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Artillery Row

The Gen Z abortion crisis

The sad causes and consequences of a rise in abortion among young people

The summer holiday is always a bit of a non-event when it comes to news. With Westminster on recess and chief editors retreating to their second homes, deputy staff members stretch out stories like used bits of cling film until their bosses return. Be it the Bibby Stockholm barge sitting in a Dorset dock, desperate attempts to show concrete crumbling before our eyes, or (my personal favourite) a man who reported a still yoga class to the police thinking a mass shooting had occurred; news teams will do anything to make static stories move. 

All the while there there have been significant developments over the summer that receive no attention. The most substantial of these was a discovery that half of all generation Z or “zoomer” pregnancies now end in abortion. The research conducted by Kevin Duffy, a former Global Director of Clinics Marie Stopes International, compared ONS data with abortion statistics between 2012 and 2022. He found that abortion rates among 15–26 year olds have increased from 34 per cent in 2012 to 50 per cent in 2022. For anyone who is concerned about the physical, and particularly mental health of Gen Z, this is concerning to say the least. It was only in July that Professor Colman’s finding — “81 per cent increased risk of mental health problems”  following abortion — reignited a public row, after the British Journal of Psychiatry refused (for a second time) to withdraw it. A month previous a large new US study found “[a] first pregnancy abortion, compared to a birth, is associated with significantly higher subsequent mental health services utilisation following the first pregnancy outcome”. The other side disagrees firmly, arguing that it is abortion restrictions that cause psychological harm, not the abortions themselves. 

However for a country that effectively has abortion on demand and yet continues to spend £1 in every £10 of its health care budget on mental health services, this conclusion seems unlikely. Read Lucy Burns’ book, Larger than an Orange, or talk with post abortive women, like Pauline, the founder of Post Abortive Support for Everyone, who was sectioned after her abortion in the 70s, and such conclusions seem preposterous. 

Yet the issues at stake here go far beyond mental health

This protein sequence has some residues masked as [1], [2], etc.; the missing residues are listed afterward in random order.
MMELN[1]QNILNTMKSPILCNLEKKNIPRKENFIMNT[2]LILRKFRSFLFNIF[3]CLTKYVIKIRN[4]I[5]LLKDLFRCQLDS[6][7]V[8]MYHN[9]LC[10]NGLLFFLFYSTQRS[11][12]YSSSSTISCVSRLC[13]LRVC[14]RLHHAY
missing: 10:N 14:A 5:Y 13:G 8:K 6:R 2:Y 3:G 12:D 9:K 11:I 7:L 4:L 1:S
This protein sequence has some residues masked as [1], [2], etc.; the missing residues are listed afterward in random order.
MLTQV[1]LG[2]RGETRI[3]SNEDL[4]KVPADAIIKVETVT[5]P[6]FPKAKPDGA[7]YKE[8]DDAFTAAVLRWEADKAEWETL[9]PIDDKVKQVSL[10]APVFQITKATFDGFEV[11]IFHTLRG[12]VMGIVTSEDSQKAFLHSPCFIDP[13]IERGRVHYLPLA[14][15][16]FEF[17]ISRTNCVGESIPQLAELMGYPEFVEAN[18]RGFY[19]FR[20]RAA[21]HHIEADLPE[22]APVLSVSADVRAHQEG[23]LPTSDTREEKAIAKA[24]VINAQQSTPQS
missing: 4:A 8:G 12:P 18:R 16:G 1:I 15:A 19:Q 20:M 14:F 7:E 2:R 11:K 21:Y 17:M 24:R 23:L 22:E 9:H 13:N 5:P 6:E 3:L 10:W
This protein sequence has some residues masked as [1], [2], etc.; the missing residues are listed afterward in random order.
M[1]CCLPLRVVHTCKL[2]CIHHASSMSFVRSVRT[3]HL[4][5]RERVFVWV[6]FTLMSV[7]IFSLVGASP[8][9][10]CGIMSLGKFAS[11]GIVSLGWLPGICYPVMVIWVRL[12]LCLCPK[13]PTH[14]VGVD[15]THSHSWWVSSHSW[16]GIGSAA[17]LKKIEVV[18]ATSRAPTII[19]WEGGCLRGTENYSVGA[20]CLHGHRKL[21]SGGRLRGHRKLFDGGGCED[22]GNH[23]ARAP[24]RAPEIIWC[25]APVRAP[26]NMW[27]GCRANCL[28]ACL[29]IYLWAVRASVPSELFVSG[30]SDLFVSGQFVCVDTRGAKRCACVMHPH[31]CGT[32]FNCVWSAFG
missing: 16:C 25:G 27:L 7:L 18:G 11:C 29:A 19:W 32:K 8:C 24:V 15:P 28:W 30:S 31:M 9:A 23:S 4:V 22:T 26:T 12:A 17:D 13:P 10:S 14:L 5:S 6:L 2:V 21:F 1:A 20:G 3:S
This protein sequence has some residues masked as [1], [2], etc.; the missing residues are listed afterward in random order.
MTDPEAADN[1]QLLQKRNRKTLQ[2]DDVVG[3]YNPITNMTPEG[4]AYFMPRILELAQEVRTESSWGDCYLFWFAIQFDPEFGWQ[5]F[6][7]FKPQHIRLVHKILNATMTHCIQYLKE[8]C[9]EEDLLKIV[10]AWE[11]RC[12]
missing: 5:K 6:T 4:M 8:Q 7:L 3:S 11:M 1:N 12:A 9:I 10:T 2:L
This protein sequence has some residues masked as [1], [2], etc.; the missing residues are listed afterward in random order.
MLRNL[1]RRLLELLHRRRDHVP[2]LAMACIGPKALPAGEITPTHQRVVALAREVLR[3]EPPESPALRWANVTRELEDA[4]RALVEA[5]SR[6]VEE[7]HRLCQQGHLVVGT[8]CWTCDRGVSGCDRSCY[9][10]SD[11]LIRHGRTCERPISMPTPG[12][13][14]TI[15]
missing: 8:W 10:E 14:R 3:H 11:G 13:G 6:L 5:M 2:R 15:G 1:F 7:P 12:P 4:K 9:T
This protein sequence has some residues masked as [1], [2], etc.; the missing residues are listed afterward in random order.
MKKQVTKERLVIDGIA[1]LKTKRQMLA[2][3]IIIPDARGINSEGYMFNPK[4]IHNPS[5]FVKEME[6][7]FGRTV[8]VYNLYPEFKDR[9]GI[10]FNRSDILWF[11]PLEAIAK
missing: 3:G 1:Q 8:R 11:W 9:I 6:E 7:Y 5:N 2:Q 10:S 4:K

Yet the issues at stake here go far beyond mental health. For anyone wrestling, as Duffy does, with the fact that British nationals have been under-replicating for well over two decades, this news is catastrophic. What’s the point in fixing the concrete in rural British schools if there won’t be any British children to enjoy them by 2050?

While Duffy’s findings (so far) have gone unnoticed, they feed into another debate that has caught the public’s attention. In an attempt to explain why last year’s abortion figures increased by 20 per cent in Scotland, the BBC claimed that “false” information was responsible. 

The “false” information in question was Tik Tok influencers discouraging the use of chemical contraceptives such as implants, coils and the pill. Of course, the Tik Tokers were not named, nor their statements assessed. Yet the BBC did at least interview one lady named Mariya, who confessed to experiencing crippling anxiety as a result of her  hormonal implant. Overall they said that the cause of these extra abortions was “not entirely clear”.

Meanwhile the UK’s two largest abortion providers, also seeking to explain the 17 per cent rise in UK wide statistics, rushed out press releases blaming the cost of living crisis and a lack of freely available contraceptives. Despite contradictions here, one broad conclusion can be drawn. 

Clearly, for whatever reason, zoomers are in a purgatory. On the one hand they either can’t get contraceptives before sex, or more likely don’t want them due to the impact they have on their bodies. On the other hand they are not ready to keep the babies that occur when latex and LARCs are left in the bedside drawer. Louise Perry’s excellent book, The Case Against the Sexual Revolution is giving more and more zoomers permission to say no, but tragically thousands are still falling through the cracks.

In a month or two’s time, probably starting in mid November, we will begin to hear the familiar rostrum of Christmas hits including the 1980’s classic, Feed the world. In its verses contain the lyrics: “There’s a world outside your window / And it’s a world of dread and fear / Where the only water flowing / Is the bitter sting of tears”. Even as your mind drifts to images of swollen bellied Africans, Ukrainian orphans, Russian widows, or perhaps those preparing for their first Christmas under canvas in Morocco or Libya, spare a thought also for Gen Z and their babies. Their plight defiles us all.

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